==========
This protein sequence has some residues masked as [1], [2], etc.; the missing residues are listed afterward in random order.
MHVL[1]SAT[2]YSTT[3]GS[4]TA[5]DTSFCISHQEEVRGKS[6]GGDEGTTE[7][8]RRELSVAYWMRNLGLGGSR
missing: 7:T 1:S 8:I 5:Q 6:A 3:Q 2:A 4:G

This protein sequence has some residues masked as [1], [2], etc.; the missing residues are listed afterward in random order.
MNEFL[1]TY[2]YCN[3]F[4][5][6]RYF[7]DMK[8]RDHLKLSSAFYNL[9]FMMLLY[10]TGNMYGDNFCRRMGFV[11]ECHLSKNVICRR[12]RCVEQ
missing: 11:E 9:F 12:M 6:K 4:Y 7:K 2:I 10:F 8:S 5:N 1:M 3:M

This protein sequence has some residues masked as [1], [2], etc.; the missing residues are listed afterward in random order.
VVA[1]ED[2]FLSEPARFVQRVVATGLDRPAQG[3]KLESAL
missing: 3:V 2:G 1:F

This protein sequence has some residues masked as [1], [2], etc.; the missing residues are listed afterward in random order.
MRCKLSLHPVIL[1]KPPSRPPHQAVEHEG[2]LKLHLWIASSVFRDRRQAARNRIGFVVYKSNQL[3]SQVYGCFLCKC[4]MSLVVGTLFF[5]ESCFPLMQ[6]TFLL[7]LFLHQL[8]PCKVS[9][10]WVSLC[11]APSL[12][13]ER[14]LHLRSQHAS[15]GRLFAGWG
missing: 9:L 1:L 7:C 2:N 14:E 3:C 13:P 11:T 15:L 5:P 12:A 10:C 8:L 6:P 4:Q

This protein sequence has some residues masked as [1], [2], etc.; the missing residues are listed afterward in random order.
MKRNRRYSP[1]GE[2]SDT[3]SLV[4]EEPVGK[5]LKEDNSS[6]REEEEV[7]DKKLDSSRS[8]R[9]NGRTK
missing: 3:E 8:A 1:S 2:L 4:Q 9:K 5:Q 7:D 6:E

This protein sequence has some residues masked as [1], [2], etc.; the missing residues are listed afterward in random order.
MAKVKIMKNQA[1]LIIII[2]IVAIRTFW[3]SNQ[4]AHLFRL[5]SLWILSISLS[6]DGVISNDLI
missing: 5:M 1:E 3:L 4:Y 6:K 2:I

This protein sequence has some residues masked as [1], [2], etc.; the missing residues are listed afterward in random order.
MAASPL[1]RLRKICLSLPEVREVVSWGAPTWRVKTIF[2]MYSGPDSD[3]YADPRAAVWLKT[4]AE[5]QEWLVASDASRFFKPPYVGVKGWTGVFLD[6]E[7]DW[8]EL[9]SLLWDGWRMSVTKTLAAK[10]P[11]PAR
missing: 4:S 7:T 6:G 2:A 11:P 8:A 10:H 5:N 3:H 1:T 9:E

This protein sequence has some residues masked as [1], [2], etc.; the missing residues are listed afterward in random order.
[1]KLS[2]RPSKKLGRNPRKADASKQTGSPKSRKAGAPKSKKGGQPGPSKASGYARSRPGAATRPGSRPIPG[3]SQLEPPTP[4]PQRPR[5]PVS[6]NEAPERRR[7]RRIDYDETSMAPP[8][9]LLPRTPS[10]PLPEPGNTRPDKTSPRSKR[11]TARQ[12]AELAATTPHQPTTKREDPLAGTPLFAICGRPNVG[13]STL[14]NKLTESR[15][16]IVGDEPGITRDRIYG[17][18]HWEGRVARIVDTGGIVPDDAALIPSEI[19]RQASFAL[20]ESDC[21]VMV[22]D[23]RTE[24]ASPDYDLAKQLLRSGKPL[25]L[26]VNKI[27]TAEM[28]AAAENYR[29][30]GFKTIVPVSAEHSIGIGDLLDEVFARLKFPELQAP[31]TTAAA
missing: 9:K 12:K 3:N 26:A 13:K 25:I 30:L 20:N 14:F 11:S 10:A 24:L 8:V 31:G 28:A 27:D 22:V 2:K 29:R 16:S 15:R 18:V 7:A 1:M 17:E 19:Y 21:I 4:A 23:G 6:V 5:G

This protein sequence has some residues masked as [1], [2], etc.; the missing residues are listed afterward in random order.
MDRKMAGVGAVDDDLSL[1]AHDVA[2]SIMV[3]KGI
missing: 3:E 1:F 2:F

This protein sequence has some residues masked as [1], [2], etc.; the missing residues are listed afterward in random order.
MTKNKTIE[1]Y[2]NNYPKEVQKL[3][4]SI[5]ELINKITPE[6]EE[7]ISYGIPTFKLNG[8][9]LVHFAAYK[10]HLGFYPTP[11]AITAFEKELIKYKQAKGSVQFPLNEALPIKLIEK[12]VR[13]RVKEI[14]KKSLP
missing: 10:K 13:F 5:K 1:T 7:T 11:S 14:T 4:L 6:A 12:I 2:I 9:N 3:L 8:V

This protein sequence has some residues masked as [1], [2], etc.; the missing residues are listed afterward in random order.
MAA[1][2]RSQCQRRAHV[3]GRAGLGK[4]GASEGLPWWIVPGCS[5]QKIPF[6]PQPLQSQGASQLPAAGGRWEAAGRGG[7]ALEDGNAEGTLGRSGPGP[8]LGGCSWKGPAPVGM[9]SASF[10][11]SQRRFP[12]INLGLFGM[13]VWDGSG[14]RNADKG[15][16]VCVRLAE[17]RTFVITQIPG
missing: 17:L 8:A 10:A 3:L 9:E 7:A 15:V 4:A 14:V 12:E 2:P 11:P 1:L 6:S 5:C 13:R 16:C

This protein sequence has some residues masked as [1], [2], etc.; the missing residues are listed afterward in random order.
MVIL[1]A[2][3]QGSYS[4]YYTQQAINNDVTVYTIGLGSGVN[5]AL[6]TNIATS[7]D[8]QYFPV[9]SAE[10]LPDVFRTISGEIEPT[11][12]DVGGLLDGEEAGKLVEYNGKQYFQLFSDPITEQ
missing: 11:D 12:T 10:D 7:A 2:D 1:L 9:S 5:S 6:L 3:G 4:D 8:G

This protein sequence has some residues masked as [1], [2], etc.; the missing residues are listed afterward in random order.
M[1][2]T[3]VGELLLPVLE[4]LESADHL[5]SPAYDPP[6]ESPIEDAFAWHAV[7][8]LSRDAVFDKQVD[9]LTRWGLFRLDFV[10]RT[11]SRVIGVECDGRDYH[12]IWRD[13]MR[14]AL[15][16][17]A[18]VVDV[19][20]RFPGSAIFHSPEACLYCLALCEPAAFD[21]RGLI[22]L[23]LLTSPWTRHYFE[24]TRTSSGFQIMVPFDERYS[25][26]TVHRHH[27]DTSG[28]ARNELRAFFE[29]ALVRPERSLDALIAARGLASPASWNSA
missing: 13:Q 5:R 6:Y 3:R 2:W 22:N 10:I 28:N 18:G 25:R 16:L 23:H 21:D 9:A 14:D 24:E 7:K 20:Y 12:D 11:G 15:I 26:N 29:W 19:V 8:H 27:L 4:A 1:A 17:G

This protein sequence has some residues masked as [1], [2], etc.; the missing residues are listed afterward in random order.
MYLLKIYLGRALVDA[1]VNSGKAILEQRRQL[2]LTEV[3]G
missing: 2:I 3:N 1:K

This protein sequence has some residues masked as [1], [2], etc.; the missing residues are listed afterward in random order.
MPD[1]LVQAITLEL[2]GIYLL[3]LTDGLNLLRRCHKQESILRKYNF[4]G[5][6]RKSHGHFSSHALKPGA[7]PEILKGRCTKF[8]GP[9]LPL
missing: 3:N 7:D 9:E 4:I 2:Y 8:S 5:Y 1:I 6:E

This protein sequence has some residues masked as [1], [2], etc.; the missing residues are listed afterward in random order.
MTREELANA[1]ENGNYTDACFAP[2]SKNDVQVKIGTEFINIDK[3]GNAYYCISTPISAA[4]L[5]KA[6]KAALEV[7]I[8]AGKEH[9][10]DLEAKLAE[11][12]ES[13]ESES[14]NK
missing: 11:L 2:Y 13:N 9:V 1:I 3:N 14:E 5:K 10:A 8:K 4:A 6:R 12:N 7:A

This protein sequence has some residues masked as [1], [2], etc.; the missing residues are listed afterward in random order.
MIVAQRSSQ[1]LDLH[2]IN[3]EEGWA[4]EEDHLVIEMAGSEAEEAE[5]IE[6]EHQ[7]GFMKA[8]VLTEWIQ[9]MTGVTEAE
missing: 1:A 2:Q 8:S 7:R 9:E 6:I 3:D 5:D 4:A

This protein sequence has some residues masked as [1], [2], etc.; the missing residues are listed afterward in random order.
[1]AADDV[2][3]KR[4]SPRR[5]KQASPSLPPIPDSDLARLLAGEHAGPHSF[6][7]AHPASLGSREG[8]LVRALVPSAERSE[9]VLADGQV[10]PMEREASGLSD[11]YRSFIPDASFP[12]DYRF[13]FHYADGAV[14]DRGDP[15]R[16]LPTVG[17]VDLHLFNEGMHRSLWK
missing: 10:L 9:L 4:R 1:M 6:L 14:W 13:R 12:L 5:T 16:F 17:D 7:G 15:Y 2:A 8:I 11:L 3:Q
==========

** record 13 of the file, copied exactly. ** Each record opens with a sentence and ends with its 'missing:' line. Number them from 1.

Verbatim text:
This protein sequence has some residues masked as [1], [2], etc.; the missing residues are listed afterward in random order.
M[1][2]T[3]VGELLLPVLE[4]LESADHL[5]SPAYDPP[6]ESPIEDAFAWHAV[7][8]LSRDAVFDKQVD[9]LTRWGLFRLDFV[10]RT[11]SRVIGVECDGRDYH[12]IWRD[13]MR[14]AL[15][16][17]A[18]VVDV[19][20]RFPGSAIFHSPEACLYCLALCEPAAFD[21]RGLI[22]L[23]LLTSPWTRHYFE[24]TRTSSGFQIMVPFDERYS[25][26]TVHRHH[27]DTSG[28]ARNELRAFFE[29]ALVRPERSLDALIAARGLASPASWNSA
missing: 13:Q 5:R 6:Y 3:R 2:W 22:N 10:I 28:N 18:G 25:R 16:L 23:H 21:D 9:A 14:D 24:E 7:K 20:Y 12:D 11:G 15:I 26:N 29:W 19:V 8:H 27:L 4:A 1:A 17:G